“It’s hit and miss,” said Randy Russell, the superintendent of the 900-student Freeman school district in Rockford, Wash. “One week you are running out of milk. The next week you are running out of grains.”
Orton, the Salt Lake City director, said his district had run out of milk, which is a required part of school lunches, multiple times since January, at times using the federal flexibility to serve juice instead. Once, it was because the dairy plant couldn’t find cartons to package it. Once, the plant shut down for a day because too many workers were out sick.
Another time, when the delivery service couldn’t operate because it lacked drivers, Orton drove a school vehicle to the plant himself and distributed the milk.
“I’m an old farm boy, so I got out there and delivered to 18 of our schools,” he said.
In the March USDA survey, about 60 percent of school meal providers said they expect higher food and supplies costs to last into next school year.
Hiring high school students to work the lunch line
Staffing is another huge cost, district officials told Education Week. That’s because schools, short-staffed in a variety of departments, compete against restaurants for nutrition staff, even as they raise wages to attract new workers.
Salt Lake City schools, which have a $13 million meal budget to feed the district’s 20,000 students, raised wages from $13.50 per hour to $15 per hour to meet staffing challenges. The additional federal funding provided through the meal waivers helped pay for the higher wages, Orton said. But the program needs 91 hourly employees to operate, and it is still short 30 people.
Orton has met with local businesses to ask if their employees can work the lunch shift. He’s even paid high school students to work the lunch line in their own schools, paying them an hour of wages for 20 minutes of work.
Directors of school meal programs, who operate separate budgets with tight margins during typical years, now expect they may have to rely on support from their districts’ overall budgets to cover heightened costs.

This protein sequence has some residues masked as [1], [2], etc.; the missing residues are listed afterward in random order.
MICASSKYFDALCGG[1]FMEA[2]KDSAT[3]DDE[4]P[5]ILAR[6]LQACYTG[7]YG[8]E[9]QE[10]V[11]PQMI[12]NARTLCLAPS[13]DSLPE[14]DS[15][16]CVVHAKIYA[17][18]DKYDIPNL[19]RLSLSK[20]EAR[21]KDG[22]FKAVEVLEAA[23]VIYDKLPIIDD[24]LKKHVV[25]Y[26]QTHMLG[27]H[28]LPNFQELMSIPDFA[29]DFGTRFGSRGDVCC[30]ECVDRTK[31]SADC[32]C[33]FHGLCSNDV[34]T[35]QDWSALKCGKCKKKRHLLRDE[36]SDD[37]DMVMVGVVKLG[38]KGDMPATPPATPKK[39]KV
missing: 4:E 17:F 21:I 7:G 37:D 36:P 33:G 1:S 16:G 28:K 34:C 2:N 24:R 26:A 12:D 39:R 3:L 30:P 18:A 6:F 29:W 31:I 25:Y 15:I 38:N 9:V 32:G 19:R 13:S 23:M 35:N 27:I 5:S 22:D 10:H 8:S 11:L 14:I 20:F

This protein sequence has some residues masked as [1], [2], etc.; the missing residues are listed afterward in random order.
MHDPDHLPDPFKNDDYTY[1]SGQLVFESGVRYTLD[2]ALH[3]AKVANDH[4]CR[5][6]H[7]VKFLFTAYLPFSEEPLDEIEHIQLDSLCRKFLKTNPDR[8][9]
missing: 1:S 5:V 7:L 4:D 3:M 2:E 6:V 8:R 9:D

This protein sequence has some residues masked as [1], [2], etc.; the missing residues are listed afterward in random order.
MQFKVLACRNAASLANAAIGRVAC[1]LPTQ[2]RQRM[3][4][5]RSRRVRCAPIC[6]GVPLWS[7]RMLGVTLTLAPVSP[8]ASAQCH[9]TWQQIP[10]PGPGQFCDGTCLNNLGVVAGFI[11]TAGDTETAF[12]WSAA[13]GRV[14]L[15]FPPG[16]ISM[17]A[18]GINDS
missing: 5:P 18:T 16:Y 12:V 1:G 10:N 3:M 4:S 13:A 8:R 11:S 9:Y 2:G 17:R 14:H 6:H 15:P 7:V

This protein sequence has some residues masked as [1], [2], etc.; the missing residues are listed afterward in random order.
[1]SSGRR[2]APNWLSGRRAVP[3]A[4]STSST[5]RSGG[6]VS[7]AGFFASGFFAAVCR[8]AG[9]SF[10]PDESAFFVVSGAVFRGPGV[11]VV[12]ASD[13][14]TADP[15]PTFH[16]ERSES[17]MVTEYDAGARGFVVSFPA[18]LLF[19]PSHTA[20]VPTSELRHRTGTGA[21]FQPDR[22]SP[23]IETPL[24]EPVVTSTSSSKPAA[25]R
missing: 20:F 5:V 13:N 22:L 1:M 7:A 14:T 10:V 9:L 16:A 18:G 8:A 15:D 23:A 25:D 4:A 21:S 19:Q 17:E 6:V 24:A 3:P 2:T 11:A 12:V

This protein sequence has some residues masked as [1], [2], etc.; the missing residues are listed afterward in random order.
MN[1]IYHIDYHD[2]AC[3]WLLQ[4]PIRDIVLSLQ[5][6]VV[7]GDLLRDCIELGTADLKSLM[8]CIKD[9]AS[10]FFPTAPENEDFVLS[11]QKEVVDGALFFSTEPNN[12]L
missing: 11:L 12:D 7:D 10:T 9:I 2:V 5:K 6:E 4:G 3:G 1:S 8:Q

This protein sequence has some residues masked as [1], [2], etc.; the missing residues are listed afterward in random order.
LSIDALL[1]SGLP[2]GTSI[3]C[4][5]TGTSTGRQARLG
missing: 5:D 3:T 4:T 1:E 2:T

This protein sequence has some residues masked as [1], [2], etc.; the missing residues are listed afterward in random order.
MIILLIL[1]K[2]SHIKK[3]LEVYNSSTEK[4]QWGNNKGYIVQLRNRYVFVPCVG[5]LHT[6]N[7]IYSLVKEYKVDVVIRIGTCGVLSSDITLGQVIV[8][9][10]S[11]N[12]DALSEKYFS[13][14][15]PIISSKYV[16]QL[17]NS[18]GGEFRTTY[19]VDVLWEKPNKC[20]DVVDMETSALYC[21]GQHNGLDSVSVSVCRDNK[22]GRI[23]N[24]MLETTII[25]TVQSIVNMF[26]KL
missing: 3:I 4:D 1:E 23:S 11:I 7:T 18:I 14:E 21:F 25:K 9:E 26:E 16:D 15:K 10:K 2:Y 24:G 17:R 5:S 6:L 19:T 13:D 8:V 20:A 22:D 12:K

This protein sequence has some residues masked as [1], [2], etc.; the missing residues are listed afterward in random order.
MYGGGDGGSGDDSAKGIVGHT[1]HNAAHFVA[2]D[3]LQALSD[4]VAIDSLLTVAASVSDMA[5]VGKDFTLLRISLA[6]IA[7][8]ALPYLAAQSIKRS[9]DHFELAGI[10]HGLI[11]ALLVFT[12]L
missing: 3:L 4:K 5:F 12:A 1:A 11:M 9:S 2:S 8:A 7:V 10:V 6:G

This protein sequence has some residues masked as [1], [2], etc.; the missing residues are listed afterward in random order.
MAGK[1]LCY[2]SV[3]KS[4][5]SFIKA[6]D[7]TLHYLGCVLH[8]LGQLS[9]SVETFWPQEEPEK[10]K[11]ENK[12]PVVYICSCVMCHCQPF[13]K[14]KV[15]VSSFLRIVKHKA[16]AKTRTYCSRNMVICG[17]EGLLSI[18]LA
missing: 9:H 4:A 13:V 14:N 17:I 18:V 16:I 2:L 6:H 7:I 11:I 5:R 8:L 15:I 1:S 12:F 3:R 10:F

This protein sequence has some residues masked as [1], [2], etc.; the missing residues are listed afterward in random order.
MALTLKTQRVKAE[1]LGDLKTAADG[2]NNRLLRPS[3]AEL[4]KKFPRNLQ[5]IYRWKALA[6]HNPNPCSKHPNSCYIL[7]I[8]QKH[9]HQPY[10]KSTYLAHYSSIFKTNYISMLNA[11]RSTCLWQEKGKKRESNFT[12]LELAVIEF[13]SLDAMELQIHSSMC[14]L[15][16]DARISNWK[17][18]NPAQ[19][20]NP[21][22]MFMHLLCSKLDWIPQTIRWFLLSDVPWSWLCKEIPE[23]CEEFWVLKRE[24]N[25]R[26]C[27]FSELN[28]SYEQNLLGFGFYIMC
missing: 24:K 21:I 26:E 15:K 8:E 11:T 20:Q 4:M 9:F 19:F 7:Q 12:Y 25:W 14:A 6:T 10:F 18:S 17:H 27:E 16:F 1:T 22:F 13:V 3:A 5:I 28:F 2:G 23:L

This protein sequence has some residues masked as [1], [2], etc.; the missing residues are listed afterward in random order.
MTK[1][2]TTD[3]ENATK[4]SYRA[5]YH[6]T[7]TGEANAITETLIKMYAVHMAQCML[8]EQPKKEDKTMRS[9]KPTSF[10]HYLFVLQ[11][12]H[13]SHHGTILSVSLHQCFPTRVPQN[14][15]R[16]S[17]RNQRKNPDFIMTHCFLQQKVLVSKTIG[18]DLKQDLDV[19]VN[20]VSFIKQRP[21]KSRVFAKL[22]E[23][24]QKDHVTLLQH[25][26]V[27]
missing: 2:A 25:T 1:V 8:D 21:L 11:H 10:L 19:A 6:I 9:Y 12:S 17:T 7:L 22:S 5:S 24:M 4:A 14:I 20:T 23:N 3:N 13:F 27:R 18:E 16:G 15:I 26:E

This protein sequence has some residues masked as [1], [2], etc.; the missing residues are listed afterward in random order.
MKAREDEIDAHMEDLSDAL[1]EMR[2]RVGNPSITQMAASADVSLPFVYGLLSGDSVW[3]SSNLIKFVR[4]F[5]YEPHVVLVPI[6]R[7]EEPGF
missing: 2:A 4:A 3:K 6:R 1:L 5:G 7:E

“Children will still get fed, but school districts now have to make tough decisions,” Orton said.
Helping hungry families navigate red tape
When the waivers expire June 30, districts will have to return to pre-pandemic rules, which means they will only be able to serve free summer meals in high-poverty neighborhoods.
After more than two years of increased meal sites and more flexible distribution, they will have to communicate with parents about the changes.
And some families who may qualify for free or reduced-price meals may have never had to fill out the paperwork, said Russell, the Freeman superintendent.
The district plans an outreach campaign that includes checking records for younger students whose older siblings may have qualified before the pandemic; making coaches, teachers, counselors, and community organizations aware of the changes; and communicating with students directly about what they need to do to sign up.
Under a federal program called community eligibility, some high-poverty schools in other districts are able to serve free meals to all students, even without the pandemic waivers. But the enrollment in Freeman schools is relatively low-poverty, making it even more important to locate and help students who need it, Russell said.
“You’ve got everybody from a student who is couch surfing and living on their own, all the way up to someone living in a really nice million-dollar home and everyone in between,” he said, adding that the waivers have “really helped level the playing field. There is no concern for any student from any family about accessing breakfast or lunch.”
A version of this article appeared in the March 30, 2022 edition of Education Week as Schools Warn of Hunger, Higher Costs When Federal Meal Waivers End